The two groups were effectively herding the young woman towards the most unstable corner of the building, where large sections of the floor had collapsed into the darkness below. Even Girardus, whose acrobatic abilities were unmatched, proceeded carefully across this hazardous surface.
The woman suddenly checked her headlong flight—not because of any concerns about the void into which she might have plunged, but rather because a ten-foot-tall, double-headed monster had just blocked her path. This terrifying creature—conjured up by the Alchemae’s master of illusion, Apollinaris—breathed out great torrents of flame. Its two heads—on the left a hissing serpent, on the right a snarling lion—were poised, apparently ready to strike the woman at any moment.
“Excellent,” Henricus remarked to his Academy colleague, Zulian, “Apollinaris has outdone himself. His latest creation looks like a cross between a hydra and a chimera, if I remember my Greek mythology correctly.”
Henricus and Zulian stood on the far side of the building, close to a bonfire which the Academy’s men had lit earlier in the evening with the goal of attracting the lazzaroni, Naples’ teeming masses of beggars, poor and homeless. It was a cold, wet night and the bonfire had proven an effective lure. Unfortunately, as Zulian’s nose told him only too clearly, the lazzaroni might be better described as the non lavato, the unwashed. He could smell their choking stench everywhere, especially as the bonfire liberated the odors from their wet clothing. Zulian, for one, hoped that this recruitment mission would swiftly conclude so that he could escape the horrific smell.
When the Academy’s trap was sprung, several of the lazzaroni had drawn their swords—only priests or the most wretched of paupers would go around unarmed in seventeenth century Europe—but the supernatural powers of the Academy’s enhanced had quickly discouraged any significant opposition. Some had sought to run but only the young woman had successfully eluded the Academy’s grasp. It seemed, however, that her freedom would be short-lived.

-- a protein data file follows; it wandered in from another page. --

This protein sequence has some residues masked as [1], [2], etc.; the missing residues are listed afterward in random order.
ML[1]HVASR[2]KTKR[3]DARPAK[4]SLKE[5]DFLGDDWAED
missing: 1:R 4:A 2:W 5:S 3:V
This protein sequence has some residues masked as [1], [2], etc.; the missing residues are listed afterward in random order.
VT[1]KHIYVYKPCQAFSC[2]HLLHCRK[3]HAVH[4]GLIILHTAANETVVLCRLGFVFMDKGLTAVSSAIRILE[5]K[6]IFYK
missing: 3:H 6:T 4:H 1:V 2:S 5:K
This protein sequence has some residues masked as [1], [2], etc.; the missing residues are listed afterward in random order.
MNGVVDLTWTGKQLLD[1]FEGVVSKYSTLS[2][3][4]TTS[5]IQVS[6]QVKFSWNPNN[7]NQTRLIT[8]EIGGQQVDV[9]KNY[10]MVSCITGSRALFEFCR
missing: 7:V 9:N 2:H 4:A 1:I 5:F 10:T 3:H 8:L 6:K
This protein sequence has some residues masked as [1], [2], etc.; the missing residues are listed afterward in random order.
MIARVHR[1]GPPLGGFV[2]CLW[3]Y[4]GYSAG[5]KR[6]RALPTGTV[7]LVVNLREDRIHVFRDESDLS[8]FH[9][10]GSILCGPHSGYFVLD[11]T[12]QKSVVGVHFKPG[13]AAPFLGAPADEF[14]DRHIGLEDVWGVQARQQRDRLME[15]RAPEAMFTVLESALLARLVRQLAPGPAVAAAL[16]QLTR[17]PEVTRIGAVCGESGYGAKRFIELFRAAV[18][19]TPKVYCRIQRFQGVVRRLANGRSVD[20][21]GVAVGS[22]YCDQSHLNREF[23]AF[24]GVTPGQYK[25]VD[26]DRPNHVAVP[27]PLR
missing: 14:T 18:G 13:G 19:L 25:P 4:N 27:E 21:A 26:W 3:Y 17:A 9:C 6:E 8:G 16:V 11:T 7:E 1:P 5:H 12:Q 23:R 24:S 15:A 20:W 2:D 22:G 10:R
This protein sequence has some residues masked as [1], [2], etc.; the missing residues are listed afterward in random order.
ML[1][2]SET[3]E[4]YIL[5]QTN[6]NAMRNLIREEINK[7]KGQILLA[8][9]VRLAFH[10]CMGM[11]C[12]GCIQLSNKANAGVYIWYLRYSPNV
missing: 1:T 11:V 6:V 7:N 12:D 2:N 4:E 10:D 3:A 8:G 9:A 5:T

“She’s trapped,” smirked Zulian, “nowhere to run. Even if she has the nerve to get past Apollinaris’s monster, she’d be crazy to try to jump the gap—it’s a very long way down. We’ve caught her now.”
And so it seemed, until their quarry appeared to notice that the creature in front of her had done little more than look threatening. Then she thrust her hand directly into the path of one of the bursts of flame that the monster spat out.
“Amazing,” said Henricus. “She’s much braver than I would be. Now she knows for certain that the monster is an illusion.” Before he could instruct his men to close in, the young woman made her own move.
She plunged straight through the creature’s false image and rushed over to the collapsed section of the floor. Before anyone could reach her, she leapt across the vast gap, somehow made it almost to safety, and then could be heard scrabbling desperately for a handhold as her grasp slipped on the rain-splattered bricks at the edge of the abyss.
Henricus and Zulian could no longer see the young woman, because of the darkness enshrouding that section of the building. The crescent moon now hid behind rain clouds and the corner itself was too far away to be illuminated by the bonfire.
Henricus squinted into the darkness, fearing the worst. He could hear the occasional impacts of a few dislodged fragments of rock, but no sound of a body crashing down to the lower floors.
Then one of the searchers shouted out. “She’s made it to the stairwell! She’s going to get away!”